Marya Stark

Marya Stark

Though she had only intended to record an acoustic album, Marya Stark soon found herself helpless—adding strings, then woodwinds, then a worldly array of percussion and all sorts of bells and whistles—until she emerged, more than a year later, with a fully blown, detail-oriented studio production. But what else would you expect from a woman with such a deep passion for music that she has managed to squeeze two careers out of banging drums and strumming strings? Who was she really fooling trying to get in and out of the studio so quickly? "I wanted to do a full proper studio album, and make it sound luscious and cinematic and awesome,"

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Best of Santa Cruz County 2014

The 2014 Santa Cruz County Readers' Poll Come on in, and have a look around. There’s a lot to see—hundreds of winners selected by thousands of GT readers across Santa Cruz County. So if some of this looks familiar, it’s probably because you helped make it happen. But there are always new things to discover, too—you could go to a different winner or runner-up every day in the Food and Drink category alone, and you’d be booked just about until next year’s Best of Santa Cruz County issue comes out.

 

Something Essential Disappears

Lunar and solar eclipses follow one another. Lunar eclipses occur at full moons, and solar eclipses at new moons. Two weeks ago at the full moon we had the blood red moon—a total lunar eclipse (the next one is Oct. 8). On Monday night, April 28 (new moon), as the Sun, Moon and Earth align, a solar eclipse (Sun obscured) occurs. Eclipses signify something irrevocably is changed in our world. The Sun is our essential life force. Monday’s new moon, 9 degrees Taurus, is also an annular solar eclipse when the Moon moves centrally in front of the Sun, yet does not cover the Sun completely. The Sun's outer edges, still visible, form a “ring of fire” around the Moon.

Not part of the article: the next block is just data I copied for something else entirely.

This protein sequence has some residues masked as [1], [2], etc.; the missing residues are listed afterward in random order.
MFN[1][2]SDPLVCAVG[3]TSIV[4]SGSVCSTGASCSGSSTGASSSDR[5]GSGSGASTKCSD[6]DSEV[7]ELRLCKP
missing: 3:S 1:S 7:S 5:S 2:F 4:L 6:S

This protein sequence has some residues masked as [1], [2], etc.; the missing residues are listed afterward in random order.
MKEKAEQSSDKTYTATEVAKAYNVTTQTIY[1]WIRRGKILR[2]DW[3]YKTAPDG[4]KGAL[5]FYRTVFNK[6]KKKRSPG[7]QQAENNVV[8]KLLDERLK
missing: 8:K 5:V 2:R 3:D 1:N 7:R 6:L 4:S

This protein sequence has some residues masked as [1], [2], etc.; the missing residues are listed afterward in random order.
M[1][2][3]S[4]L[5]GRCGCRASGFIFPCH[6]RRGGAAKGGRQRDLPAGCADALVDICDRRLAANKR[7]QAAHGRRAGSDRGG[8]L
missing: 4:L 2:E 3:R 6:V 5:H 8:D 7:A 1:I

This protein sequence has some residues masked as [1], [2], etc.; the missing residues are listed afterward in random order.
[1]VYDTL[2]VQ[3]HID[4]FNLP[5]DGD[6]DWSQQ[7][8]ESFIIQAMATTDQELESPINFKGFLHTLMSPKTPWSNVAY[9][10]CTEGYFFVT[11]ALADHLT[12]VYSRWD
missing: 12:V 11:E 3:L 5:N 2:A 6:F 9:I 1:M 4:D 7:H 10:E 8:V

Sugar: The New Tobacco?

Proposed bill would require warning labels on sugary drinks Will soda and other saccharine libations soon come with a health warning? They will if it’s up to our state senator, Bill Monning (D-Carmel). On Feb. 27, Monning proposed first-of-its-kind legislation that would require a consumer warning label be placed on sugar-sweetened beverages sold in California. SB 1000, also known as the Sugar-Sweetened Beverages Safety Warning Act, was proposed to provide vital information to consumers about the harmful effects of consuming sugary drinks, such as sodas, sports drinks, energy drinks, and sweetened teas.

 

Film, Times & Events: Week of April 17

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Palate-Stretching 101

A wine education with Soif’s experts As a veteran of many weekend wine “seminars” at Soif, I have to confess that I’ve never known less (going in) and learned more (coming out) than I did last week at the Spanish Wine Tasting with ace rep Brian Greenwood. These are classy, casual events and it’s hard to imagine having this much flavor fun anywhere for $20.

 

Martin Ranch Winery

Sauvignon Blanc 2011 One of my favorite wines is Sauvignon Blanc, and this one made by Martin Ranch is particularly lovely. Bright, crisp and refreshing, it’s perfect to pair with fish and shellfish—and good for picnics as it has an easy screw-cap bottle. There’s nothing worse than setting down your blanket, pulling out your sandwiches—and then realizing you don’t have a corkscrew.

 

Foodie File: Red Apple Cafe

Breakfast takes center stage at Gracia Krakauer's Red Apple Cafe Before they moved to Aptos, Gracia and her husband Dan Krakauer would visit friends in Santa Cruz County and eat at the Red Apple Café all the time. Then they moved up here from Santa Monica five years ago, and bought the Aptos location (there’s a separate one in Watsonville) from the family who owned it for two decades.

 

How would you feel about a tech industry boom in Santa Cruz?

I feel like it would ruin the small old-town feeling of Santa Cruz. It wouldn’t be the same Surf City kind of vacation town that it is. Antoinette BennettSanta Cruz | Construction Management